Zika Virus Conspiracies: Inside the "Crazy" and Occasionally "Intriguing" Theories

Source: Getty Images
Source: Getty Images

The Zika virus. 

Anyone not living under a rock for the past month should know that the mosquito-carried virus can lead to dangerous birth defects and has already made landfall in the United States. Thinking of having sex? Well that may not be safe anymore either

While the spread of the virus in South America has sparked a World Health Organization global emergency on par with the West African Ebola epidemic and is suspected to have contributed to hundreds if not thousands of cases of microcephaly, some — mostly online — are crying foul with a multitude of colorful conspiracy theories.

Like with AIDS or Ebola, those with a penchant for tin-foil hats have responded in force to official pronouncements and the stern admonitions of public health officials. Today, a plethora of conspiracy theories ranging on the shadowy cabal behind the virus — and much more have proliferated. 

Source: Getty Images

In the great Reddit Zika inquisition, the chief suspect right now appears to be the British biotech company Oxitec, which in 2015 did trumpet the release of genetically modified mosquitos in Brazil in an area that is now currently being affected by Zika. 

At the time, the company said the genetic mosquitos were designed help kill off the local mosquito population, and the spread of an even more dangerous virus, Dengue. But online commenters vehemently disagreed. "Is it too much to ask for a moratorium on these type of genetic experiments?" Reddit user redditsucksatbanning wrote in his original posting.

Oxitec CEO Hadyn Parry told Mic that the accusations were beyond baseless. "This is total nonsense. It stems from a single blog that one person wrote," Parry said, adding that his company had no intention of changing course or abandoning testing. "All the serious independent scientific evaluation is completely behind this and yet you have one person writing nonsense in a conspiracy theory blog and it gets picked up and used."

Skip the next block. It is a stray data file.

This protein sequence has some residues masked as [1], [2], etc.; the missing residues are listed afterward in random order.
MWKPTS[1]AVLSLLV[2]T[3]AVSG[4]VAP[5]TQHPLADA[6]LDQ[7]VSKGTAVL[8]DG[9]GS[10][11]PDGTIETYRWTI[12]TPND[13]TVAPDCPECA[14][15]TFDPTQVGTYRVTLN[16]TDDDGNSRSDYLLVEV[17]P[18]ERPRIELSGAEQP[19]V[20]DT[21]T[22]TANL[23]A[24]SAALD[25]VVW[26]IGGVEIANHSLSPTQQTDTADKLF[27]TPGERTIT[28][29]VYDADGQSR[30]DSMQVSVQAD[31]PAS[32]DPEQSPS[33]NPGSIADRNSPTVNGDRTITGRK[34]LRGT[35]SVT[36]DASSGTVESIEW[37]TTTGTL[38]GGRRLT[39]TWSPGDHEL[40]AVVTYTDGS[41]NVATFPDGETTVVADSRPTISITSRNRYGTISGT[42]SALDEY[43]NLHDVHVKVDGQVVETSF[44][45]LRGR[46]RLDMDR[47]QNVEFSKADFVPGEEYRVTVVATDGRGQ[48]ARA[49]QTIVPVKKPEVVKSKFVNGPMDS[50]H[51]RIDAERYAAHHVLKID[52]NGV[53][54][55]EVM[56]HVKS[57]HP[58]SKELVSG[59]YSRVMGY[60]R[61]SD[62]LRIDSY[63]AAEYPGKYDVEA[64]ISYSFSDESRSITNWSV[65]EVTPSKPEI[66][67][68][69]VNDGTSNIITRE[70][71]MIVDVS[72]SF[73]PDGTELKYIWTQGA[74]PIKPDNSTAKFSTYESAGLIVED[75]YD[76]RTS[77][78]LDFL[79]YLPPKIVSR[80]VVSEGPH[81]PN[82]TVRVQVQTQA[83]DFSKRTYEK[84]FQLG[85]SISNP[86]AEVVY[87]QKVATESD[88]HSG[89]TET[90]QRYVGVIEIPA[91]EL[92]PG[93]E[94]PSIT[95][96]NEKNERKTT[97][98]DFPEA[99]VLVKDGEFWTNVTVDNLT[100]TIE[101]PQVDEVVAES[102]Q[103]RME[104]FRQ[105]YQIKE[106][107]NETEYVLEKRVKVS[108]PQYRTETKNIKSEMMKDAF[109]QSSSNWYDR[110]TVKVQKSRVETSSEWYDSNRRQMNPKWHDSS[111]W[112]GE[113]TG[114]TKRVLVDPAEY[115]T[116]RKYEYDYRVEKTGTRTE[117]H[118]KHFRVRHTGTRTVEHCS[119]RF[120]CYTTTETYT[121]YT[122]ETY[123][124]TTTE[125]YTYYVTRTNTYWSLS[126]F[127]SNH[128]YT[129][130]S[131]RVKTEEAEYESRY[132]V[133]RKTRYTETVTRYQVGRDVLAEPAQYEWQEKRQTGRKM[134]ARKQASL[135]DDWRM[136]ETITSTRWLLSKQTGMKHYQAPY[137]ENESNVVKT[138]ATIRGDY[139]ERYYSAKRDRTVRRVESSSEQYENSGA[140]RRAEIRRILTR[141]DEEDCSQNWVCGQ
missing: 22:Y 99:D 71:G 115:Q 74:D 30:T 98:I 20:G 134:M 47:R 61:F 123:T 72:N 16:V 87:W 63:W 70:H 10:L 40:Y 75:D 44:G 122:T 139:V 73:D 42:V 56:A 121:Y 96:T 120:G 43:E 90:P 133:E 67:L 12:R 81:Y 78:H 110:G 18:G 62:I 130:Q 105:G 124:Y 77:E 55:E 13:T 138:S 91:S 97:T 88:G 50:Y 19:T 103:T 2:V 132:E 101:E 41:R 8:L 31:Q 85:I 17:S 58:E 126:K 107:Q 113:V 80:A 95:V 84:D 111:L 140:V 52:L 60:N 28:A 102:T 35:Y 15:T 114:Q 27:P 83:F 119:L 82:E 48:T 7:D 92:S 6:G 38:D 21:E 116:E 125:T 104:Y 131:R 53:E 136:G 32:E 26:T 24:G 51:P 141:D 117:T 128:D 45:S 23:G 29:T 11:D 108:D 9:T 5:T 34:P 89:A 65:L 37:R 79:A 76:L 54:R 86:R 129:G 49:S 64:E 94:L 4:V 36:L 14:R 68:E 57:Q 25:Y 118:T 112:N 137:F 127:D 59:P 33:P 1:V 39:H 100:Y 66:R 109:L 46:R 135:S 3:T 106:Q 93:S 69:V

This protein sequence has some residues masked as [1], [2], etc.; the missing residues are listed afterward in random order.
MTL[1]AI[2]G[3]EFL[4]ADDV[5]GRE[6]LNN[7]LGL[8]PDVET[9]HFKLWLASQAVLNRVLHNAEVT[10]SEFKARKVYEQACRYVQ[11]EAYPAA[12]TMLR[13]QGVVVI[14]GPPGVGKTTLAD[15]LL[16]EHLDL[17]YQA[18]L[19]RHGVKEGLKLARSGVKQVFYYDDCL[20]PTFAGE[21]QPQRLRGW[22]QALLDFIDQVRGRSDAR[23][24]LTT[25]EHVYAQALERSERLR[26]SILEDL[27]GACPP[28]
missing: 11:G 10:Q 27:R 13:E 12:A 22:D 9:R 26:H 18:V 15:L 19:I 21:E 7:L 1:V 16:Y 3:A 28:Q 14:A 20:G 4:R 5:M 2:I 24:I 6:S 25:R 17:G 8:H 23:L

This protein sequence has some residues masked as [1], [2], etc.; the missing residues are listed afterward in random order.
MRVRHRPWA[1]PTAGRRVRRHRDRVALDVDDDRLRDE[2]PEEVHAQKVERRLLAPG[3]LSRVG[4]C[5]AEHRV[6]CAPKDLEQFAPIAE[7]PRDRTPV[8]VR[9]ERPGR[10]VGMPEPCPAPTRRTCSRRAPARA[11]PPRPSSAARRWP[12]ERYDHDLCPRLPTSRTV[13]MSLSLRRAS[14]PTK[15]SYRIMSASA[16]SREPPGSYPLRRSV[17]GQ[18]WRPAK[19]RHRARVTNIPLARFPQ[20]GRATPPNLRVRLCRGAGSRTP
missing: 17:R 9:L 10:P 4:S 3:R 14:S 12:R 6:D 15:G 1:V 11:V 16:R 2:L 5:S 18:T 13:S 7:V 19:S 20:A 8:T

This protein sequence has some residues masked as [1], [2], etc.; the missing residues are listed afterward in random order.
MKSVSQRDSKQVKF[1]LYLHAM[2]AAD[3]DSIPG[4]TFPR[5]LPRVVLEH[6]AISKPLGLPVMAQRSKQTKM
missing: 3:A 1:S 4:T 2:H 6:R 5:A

Parry also pointed out that his company had conducted tests in other parts of the world which have not resulted in the emergence of Zika and that the virus has been discernible in humans since 1947. 

Wait. 1947? On that question, another group has also found a suitable jumping off point, that in fact Zika was a creation of the U.S. government and the Rockefeller Foundation, the latter of which brought it to life through experiments on a captive monkey

For its part, Rockefeller doesn't do itself any favors in partnering with the American Type Culture Collection to sell samples of the virus online. At first blush, it appears that the virus can be easily purchased for £599 or about $874, slightly less than this high end cupcake. The pathogens are, in fact, incredibly difficult to procure, requiring extensive documentation from a medical and academic institution. You could try it, as researchers at DoNotLink.com did, but it's not too likely. 

"You won't be able to purchase anything for your own personal use." Amelia Reed, customer service advisor from LGC Standards, which also partnered with the ATCC to sell the virus told Mic.

Source: LGC Standards

But conspiracy theorists remain unconvinced of any of these official explanations.

"Is the burden of proof on me? Fuck no," Jon Rappoport, the owner, chief writer and sole employee of  NoMoreFakeNews.com told Mic. Rappoport said that it was the responsibility of Zika Cassandra's to make their case, adding that he was skeptical about whether Zika was a real threat. Citing a similar brouhaha over swine flu and other recent global health scares, Rappoport said he was not convinced that a credible link between Zika and microcephaly had been established. 

"Brazil is the biggest user of pesticides in the world. We're talking about Atrazine, we're talking about Roundup," he said. "Brazil is flooded with toxic pesticides and big corporate farming. Who needs to be protected here if there are more Microcephaly cases that people expect?"

Rappoport, who in his own words wanted to avoid sounding crazy, declined to speculate further as to what might cause public health authorities to pin the blame on Zika. "I've been around the block on these phony epidemics for a long time and I know what to look for."

In a similar vein, anyone "around the block" on the conspiracy beat also knows that at some point Bill Gates makes a nefarious appearance, as he did in this case combined with a pernicious plot at population control

And with Zika continuing to rage, now beginning a march into the United States, we can expect many, many more colorful theories in the months ahead.    

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Jon Levine

Jon Levine is a staff writer at Mic, covering politics and people. He is based in New York and can be reached at JLevine@mic.com.

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